After the dismissal on Wednesday of the Minister of Culture over a video that was broadcast nationwide showing him asking sexual favours from two young women in exchange for a job in his ministry, Albanians remained glued to their TV sets on Thursday as the drama continued to unfold on infront of their eyes.
Viewers from around the country sent thousands of text messages and phone calls to TV and radio stations expressing emotions that ranged from disgust to humour, while in Albania’s political circles the scandal has unleashed a new chapter of recriminations, accusations and counter accusations.
Meanwhile, the disgraced minister appeared on a late night TV show, in which he admitted that the tape was real, but sought to give his side of the story, saying the whole episode was a set-up and “a fabrication by the media”.
Ylli Pango was fired on Wednesday, after a video showing him allegedly asking sexual favours from young women was broadcast on the investigative program Fisk Fare on Top Channel TV. One of these meetings was set in his private villa in Tirana, in which the sacked minister asks a woman – who was also the undercover reporter – to strip her clothes off.
In the recording Pango is overhead repeatedly asking the woman to take her shirt off and come out in a bikini so that he can assess whether she is the right person for the job. Pango, a 56-year-old professor of psychology, promises to hire her if she is “brave” and together they will travel the world on tourism fairs.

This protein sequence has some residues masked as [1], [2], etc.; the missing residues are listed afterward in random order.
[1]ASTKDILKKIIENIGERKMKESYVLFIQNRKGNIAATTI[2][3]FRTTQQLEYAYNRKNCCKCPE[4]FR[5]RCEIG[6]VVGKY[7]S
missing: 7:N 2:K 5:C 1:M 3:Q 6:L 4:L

“I’d like you to expose yourself, I liked you when I saw you,” said Pango in the audio. “I have to see you first in a bikini so I can evaluate you,” he adds, explaining that this is necessary in order for her to work tourism fairs.
Thirty minutes after the broadcast Prime Minister Sali Berisha issued a statement sacking Pango.
During an late night show on the private broadcaster TV Klan on Thursday, Pango rushed to give his side of the story. He claimed that he never sought sex from the undercover reporter, but had asked her to strip in order to see her body, because they had once met on a TV show and she had lost weight. “I asked to see her in a bikini because it is common in fairs around the world to appear in a bikini,” Pango said.
“She showed a lot of cleavage and was provocative, so I am telling you it would be hard for any man to resist,” he added.
He then accused the editors of the program that broadcast the tape of cutting some parts of the conversation in order to change its context. While admitting that the part that was broadcast was real. Pango also accused Fisk Fare’s editors of asking money from a lawyer he had engaged, Genc Gjokutaj, to “investigate” the matter.
However, during the interview the lawyer called denying that he had ever negotiated anything on behalf of the minister, and described the meeting with the editors as a gathering between friends in which the tape was never discussed.
In parliament deputies expressed disgust and repulsion for the actions of the minister, and called for his indictment. “It’s extremely shameful, offensive, grave and shocking,” said parliamentary speaker Jozefina Topalli.